Why did McCain and Graham lash out at Paul over his filibuster?

Anneke Green Senior Director, The White House Writers Group

The Republican establishment these days seems adept at snatching defeat from the jaws of victory. Kentucky Senator Rand Paul’s nearly 13-hour filibuster last Wednesday of Obama’s nominee to head the CIA, John Brennan, led to an explosion of positive headlines. That’s why Arizona Republican Senator John McCain and South Carolina Republican Senator Lindsey Graham’s decision to bash Paul from the floor of the Senate the next day was so mystifying. Below are a few possible explanations for the friendly fire.

Sour grapes. As Paul’s filibuster extended into Wednesday evening, it took the focus away from a select dinner Graham was “honored” to be hosting for President Barack Obama. The president had reached out to Graham and McCain to request a gathering of Republican senators apart from the supervision of leadership. Not only did Paul steal the media spotlight, some of Graham’s sheep left the fold and supported Paul on the floor before and after the dinner, including Senator Pat Toomey of Pennsylvania, Senator Saxby Chambliss of Georgia, and Senator Ron Johnson of Wisconsin.

Delusions about their role with Obama. Former Reagan speechwriter (and my boss) Clark Judge has suggested McCain and Graham may think Paul is getting in the way of a possible deal with the White House to cut spending. With their dinner meeting, McCain and Graham could be trying to reprise their Gang of 14 heydays, when they successfully bridged all kinds of partisan gaps. After all, most of their former gang compatriots have since retired or died. This dinner might have been an audition for a new Senate Gang of, say, 12.

Turf battle. McCain considers national security issues his special provenance. After all, he was the top Republican on the Senate Armed Services Committee until being term-limited out in January. He’s also on the Homeland Security and Governmental Affairs Committee, as is Paul. In January, he joined the Senate Foreign Relations Committee, as did Paul. This overlap could help explain some of Friday’s defense credentials posturing.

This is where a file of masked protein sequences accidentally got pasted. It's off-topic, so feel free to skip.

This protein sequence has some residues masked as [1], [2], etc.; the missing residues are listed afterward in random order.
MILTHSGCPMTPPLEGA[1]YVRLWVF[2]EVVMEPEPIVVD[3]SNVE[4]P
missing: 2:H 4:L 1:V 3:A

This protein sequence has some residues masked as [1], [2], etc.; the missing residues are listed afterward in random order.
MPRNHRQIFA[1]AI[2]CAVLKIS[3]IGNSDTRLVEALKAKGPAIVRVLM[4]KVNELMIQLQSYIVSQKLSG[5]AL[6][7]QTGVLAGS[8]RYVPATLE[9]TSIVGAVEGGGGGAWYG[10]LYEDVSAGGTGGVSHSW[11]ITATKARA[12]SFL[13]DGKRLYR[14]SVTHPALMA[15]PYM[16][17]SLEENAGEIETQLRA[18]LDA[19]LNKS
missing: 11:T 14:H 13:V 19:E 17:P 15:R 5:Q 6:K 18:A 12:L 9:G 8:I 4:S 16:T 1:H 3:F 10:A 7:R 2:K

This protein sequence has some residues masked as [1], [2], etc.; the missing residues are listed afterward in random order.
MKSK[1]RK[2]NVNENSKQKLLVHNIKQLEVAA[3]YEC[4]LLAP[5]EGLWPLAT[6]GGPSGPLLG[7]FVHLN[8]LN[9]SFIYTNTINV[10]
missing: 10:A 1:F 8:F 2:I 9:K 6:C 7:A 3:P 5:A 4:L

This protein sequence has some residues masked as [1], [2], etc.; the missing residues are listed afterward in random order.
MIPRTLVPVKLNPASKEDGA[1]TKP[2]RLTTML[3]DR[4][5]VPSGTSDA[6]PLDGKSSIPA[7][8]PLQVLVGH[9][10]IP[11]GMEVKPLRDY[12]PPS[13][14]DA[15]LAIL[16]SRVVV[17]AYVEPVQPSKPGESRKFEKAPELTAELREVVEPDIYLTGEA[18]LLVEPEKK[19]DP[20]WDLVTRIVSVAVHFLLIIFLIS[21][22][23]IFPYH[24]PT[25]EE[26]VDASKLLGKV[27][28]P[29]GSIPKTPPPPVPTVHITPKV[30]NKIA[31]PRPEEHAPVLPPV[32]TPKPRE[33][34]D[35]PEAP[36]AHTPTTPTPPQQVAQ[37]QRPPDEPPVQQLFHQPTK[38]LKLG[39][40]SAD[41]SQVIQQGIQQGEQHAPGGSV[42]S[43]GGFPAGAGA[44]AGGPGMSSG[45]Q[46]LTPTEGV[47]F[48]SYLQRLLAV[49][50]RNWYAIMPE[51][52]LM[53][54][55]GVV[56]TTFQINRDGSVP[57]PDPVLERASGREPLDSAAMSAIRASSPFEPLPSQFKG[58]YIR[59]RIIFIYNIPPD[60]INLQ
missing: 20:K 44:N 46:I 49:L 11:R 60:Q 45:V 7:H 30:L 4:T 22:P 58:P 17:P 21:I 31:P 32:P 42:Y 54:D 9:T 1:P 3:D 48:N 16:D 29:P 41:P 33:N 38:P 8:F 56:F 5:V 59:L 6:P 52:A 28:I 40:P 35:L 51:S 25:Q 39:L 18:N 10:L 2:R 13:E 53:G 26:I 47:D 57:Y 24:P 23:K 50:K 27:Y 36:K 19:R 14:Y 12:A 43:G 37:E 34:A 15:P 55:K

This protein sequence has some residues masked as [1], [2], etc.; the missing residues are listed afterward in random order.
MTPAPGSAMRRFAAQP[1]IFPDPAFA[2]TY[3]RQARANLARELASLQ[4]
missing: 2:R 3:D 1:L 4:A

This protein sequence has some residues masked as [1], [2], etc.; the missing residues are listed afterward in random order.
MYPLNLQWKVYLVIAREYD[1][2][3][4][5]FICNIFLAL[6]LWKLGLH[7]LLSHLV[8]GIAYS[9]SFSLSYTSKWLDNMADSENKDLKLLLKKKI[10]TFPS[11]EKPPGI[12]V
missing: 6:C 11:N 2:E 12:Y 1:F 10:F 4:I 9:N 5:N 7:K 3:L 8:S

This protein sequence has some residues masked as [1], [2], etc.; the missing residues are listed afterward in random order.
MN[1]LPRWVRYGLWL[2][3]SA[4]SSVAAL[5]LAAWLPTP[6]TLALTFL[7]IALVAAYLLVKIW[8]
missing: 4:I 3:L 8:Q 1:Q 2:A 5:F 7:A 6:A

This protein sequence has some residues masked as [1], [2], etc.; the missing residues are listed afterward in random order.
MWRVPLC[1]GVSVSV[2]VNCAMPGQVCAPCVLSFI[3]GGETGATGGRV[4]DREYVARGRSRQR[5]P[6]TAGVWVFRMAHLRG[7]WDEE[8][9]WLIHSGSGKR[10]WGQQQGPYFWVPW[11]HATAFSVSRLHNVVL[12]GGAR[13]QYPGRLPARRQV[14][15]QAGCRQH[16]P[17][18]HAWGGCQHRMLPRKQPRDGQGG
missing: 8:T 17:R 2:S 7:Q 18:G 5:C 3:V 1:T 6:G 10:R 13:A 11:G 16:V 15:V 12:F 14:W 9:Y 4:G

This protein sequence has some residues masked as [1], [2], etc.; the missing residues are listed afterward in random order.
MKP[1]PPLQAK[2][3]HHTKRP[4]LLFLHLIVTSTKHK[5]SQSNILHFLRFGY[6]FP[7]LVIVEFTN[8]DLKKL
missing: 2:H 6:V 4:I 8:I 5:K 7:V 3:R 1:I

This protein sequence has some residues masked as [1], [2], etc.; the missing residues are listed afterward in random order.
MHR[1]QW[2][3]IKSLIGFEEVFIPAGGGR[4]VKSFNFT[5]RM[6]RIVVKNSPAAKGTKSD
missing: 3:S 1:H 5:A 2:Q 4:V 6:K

Graham is along for the ride in the familiar role as McCain’s mini-me. At times during McCain’s 2008 presidential campaign, McCain even confused Graham with his better half — such as when he introduced Graham as “Cindy Graham,” switching “Lindsey” with his wife Cindy McCain’s first name. What McCain started, Graham chased. He also serves on the Senate Armed Services Committee.

Pavlovian response. Paul invoked Jane Fonda during the debate, saying, “We already know that a large percentage of the drone strikes overseas were not naming the person. Is that going to be the standard? We also know that we have targeted people for sympathizing with the enemy. We talked about that before. In the 1960s, we had many people who sympathized with North Vietnam. Many people will remember Jane Fonda swiveling herself around in the North Vietnamese artilleries and thinking gleefully that she was just right at home with the North Vietnamese. Now, while I’m not a great fan of Jane Fonda, I’m really not so interested in putting her on a drone kill list either.” McCain publicly rebuked the analogy as “simply false.” In case you forgot, McCain was captured and tortured by the North Vietnamese in 1967. He tends to take references to Vietnam fairly personally.

Insanity. “He’s crazy,” a senior Republican leadership aide told me. Enough said.

Graham and McCain need to open their eyes and look at the results of their tirades. Paul demanded answers from the White House and got them, garnering glowing press from a liberal-leaning media while invigorating the conservative and libertarian grassroots. He even got props from lefties like Van Jones, the ACLU, and Code Pink while reclaiming privacy as a conservative issue. The headlines coming out of Graham and McCain’s dinner party with the president largely benefited Obama. They were unwitting tools in helping to create the narrative that the president was reaching out in a bipartisan gesture. This storyline is a naked attempt by the White House to mitigate the damage created by its exaggerations about the sequester’s effects.

Obama’s approval rating dropped seven points in the week after the sequester. Why are these Republican senators helping him fix that?

The White House’s official response to Paul answered his questions. Its unofficial response came from Paul’s own Republican colleagues. Poor form, gentlemen. No wonder McCain lost in 2008.

Rick Eberstadt contributed to this article.

Anneke E. Green is a senior director at The White House Writers Group. Previously she served in President George W. Bush’s speechwriting office and Senator Mitch McConnell Majority Whip’s office.